The highest-ranking enlisted soldier in the elite unit responsible for protecting the Queen has been cleared of a plot to sell ammunition stolen from the British Army.
Warrant Officer Kirtland Gill, 42, was due to become the first black regimental sergeant major in the Coldstream Guards – recognisable by the distinctive red jackets and black bearskin hats – before he was arrested in an undercover police sting.
He was accused of plotting with Lance Sergeant Rajon Graham, 33, to sell a total of 300 9mm bullets, wrapped in Bacofoil sandwich bags, for £5,800 in cash to an officer posing as a serious criminal involved in the drugs trade.
Graham, who was responsible for the ceremonial kit used by the Coldstream Guards, including swords and bearskins, at Wellington Barracks near Buckingham Palace, admitted four counts of selling ammunition between 7 December 2020 and 28 January 2021 and faces sentencing at a later date.
He was arrested again just two weeks after he entered his guilty pleas for giving someone a revolver loaded with two live rounds at a party in Tottenham, north London, on 27 December last year.
WO1 Gill denied conspiracy to sell or transfer ammunition between 2 December 2020 and 30 January 2021 and possession of a prohibited weapon, after a Turkish self-loading pistol was found in his garden shed.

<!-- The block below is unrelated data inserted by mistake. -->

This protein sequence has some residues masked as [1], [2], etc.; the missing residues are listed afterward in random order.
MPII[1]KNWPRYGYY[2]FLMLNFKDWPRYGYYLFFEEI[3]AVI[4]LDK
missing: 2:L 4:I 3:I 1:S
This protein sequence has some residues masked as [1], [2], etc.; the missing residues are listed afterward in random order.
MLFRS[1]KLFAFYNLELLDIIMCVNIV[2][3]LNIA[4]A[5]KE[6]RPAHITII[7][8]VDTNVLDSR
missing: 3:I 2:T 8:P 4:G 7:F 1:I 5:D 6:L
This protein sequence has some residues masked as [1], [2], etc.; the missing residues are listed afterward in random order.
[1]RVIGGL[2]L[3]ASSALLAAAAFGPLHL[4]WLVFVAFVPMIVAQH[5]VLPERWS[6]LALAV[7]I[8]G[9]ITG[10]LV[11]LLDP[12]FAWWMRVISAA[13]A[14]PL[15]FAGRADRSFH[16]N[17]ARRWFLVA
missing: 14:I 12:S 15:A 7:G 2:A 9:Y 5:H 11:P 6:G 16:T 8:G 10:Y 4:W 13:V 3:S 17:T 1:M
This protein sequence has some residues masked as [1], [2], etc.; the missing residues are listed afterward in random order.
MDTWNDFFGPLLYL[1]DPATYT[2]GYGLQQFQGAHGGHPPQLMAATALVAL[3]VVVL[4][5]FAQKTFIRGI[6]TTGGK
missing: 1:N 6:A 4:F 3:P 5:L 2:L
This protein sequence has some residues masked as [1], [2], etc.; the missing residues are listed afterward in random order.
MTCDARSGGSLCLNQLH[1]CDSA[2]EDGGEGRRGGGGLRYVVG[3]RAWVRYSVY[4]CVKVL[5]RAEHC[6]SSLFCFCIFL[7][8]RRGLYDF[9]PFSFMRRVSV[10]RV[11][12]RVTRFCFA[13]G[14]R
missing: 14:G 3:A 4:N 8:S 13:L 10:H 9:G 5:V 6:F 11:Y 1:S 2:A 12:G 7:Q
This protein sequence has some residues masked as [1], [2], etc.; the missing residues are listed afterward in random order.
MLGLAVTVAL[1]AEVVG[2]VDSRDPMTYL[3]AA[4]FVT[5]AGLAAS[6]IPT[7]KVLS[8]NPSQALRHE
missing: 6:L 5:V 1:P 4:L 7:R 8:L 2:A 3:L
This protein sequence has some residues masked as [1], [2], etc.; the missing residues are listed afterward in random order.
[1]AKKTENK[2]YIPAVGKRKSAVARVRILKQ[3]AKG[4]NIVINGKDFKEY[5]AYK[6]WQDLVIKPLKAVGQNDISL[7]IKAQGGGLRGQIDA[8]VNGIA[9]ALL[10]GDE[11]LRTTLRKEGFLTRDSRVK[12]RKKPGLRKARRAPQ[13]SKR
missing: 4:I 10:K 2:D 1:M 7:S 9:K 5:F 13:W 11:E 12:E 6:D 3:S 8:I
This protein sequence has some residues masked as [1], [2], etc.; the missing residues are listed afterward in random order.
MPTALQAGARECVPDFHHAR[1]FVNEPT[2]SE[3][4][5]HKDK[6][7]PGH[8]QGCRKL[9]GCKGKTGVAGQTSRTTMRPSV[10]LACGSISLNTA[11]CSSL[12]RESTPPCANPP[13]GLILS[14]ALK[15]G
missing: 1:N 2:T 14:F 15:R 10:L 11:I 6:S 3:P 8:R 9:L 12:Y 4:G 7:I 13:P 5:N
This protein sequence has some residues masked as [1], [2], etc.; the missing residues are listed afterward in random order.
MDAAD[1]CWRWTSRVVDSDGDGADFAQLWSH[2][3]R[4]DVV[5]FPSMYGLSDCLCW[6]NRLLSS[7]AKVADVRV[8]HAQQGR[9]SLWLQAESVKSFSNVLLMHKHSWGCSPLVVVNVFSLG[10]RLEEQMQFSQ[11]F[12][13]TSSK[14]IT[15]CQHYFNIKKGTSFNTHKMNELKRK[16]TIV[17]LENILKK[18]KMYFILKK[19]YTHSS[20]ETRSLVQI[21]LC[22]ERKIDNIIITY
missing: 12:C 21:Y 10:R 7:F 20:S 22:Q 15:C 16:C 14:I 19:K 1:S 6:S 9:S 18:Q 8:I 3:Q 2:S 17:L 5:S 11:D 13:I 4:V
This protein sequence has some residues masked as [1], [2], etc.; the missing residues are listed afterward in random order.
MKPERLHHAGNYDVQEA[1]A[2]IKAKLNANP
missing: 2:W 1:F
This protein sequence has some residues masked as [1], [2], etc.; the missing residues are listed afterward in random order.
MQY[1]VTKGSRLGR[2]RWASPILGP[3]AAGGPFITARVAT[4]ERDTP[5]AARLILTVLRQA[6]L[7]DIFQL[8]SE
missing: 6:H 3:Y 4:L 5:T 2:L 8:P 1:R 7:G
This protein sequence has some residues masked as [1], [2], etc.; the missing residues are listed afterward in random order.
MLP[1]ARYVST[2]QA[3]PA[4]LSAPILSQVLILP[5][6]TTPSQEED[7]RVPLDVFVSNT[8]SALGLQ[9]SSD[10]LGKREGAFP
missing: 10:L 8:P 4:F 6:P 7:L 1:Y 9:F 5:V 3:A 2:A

The married father of two, who served in Iraq and Afghanistan, was acquitted of both charges by a jury at Southwark Crown Court on Thursday after seven hours and 17 minutes of deliberations.
Graham had been involved in selling ammunition from early 2020 and boasted to the officer, 'D', of his criminal network.
The court heard he took D inside Victoria Barracks, the Windsor base of the Coldstream Guards – the oldest continuous regiment in the Army, that carries out ceremonial duties at Buckingham Palace and Windsor Castle.
During the meeting on 17 December 2020, Graham offered to show D live rifles in the armoury, but the officer refused because it was "too risky".
WO1 Gill had been giving an interview to a national newspaper after attaining the rank of warrant officer class 1 – the highest a non-commissioned officer can achieve in the Army.
The court heard how WO1 Gill, from Jamaica and the son of a fisherman and a dressmaker, rose through the ranks after joining the Army in 2001 as part of a scheme to recruit soldiers from the Commonwealth.
His commanding officer Lieutenant Colonel David Marsham described him as "firm, fair and professional" and told how he "trusted him".
WO1 Gill, a former tutor at the Sandhurst officers' training academy, was accused of using his role as quartermaster sergeant technical to get access to live bullets, issued for firing practice, to sell on the criminal black market.
But giving evidence, WO Gill claimed he had "no knowledge" of the plot.
He said his friend Graham, who would visit his family home for barbecues or to play dominoes and help find clients for WO1 Gill's business selling car parts, had left the pistol in his shed.
"He's leading a double life," he said of Graham, who is also from Jamaica.
"I would even question if he's mentally stable."